It's run diner style: You order and pay at the counter, and the food is brought to your table. On Saturday, there were just two staff persons, who ran the kitchen, the counter, and cleared the tables. Don't expect to be waited on hand and foot like a "regular" restaurant. This also means you can get away with not tipping, but the food is reasonably priced to begin with so an extra dollar or two isn't going to break the bank.

The website seems quite outdated, and in any case has only a fraction of what's available in the restaurant. There's a fairly extensive menu, lots of drinks (mostly teas and coffees, including hard-to-find things like Golden Milk), and a counter with baked goods and pastries. There's good support for gluten free diets, but not that much for vegetarians and vegans.

I normally don't go for brunches because many brunch places tend to serve up the same sort of breakfasty thing, but I was definitely not sorry to go to Ethical Kitchen for brunch. The pancakes with pork belly ($10.50 after tax before tip) I got weren't particularly fancy, but were really tasty with just a simple twist.
Pancakes are pancakes of course. However, instead of syrup you got a generous amount of sweet, delicious, jus from their pork belly. There was just the one chunk of pork belly (just over a cubic inch of it), which was admittedly a bit disappointing, but pork belly being what it is, I didn't want that much fat with my breakfast anyway.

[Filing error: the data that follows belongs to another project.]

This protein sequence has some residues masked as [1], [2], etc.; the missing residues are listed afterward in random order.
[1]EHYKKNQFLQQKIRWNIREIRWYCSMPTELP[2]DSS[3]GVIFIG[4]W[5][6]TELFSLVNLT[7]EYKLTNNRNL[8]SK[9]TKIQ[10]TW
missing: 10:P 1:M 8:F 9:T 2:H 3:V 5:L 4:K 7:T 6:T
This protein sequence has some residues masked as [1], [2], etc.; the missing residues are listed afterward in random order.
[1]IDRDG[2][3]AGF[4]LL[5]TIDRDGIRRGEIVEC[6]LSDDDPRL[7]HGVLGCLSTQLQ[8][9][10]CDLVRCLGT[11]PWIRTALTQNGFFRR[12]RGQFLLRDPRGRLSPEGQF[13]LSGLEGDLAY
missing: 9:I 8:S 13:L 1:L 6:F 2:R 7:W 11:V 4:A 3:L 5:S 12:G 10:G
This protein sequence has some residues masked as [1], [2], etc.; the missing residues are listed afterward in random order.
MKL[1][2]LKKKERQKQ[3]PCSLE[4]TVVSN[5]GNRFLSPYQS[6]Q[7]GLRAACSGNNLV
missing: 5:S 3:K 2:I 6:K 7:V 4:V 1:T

Teas ($3.50) come in a coffee press, which is good for several cups. I opted for the smoked BC Forest Blend, which really did have a pleasant smoky aroma.

Ethical Kitchen supports, which donates a meal to charity if diners purchase a qualifying menu item. The Mealshare icon isn't exactly convenient to throw on menus, so you will probably have to ask them which item is marked as the Mealshare item.

Hot Chocolate Festival 2014 - CocoaNymph Chocolates & Confections - Aphrodite's Delight

CocoaNymph Chocolates & Confections on Urbanspoon
I'm all for trying strange foods, so for the Hot Chocolate Festival 2014, I was keen on trying the one with potato chips and this one from CocoaNymph, with mango.

Made from 72% dark chocolate, with mango rosemary puree and almond milk (vegan and dairy free).
Served with a side of rosemary anise fudge.
Available: January 18 - February 14

Luckily I'd gone with someone because I found it kind of gross. She didn't, though, so she helped me finish it.

There had been reports of weak mango flavour, but when I got mine on Friday night, it had a sour mango flavour that turned me off it right away. I had expected a sweet mango flavour, but mangos can certainly be sour. That really threw me off. I bravely gave it a good go and had half my cup, but I could give it away, so I did.
I don't want to say it's "bad", but I do feel it could be an acquired taste, so go with a friend if you can.

The square of fudge was listed in-store as "vegan fudge", so I can't be absolutely certain it's the rosemary anise fudge advertised on the Hot Chocolate Festival website. Whatever it was, the fudge itself was okay but the dusting of whatever on the outside also quite put me off. My friend thought it was thyme, but it could very well be the anise, to which I have a slight aversion when it is too strong or direct.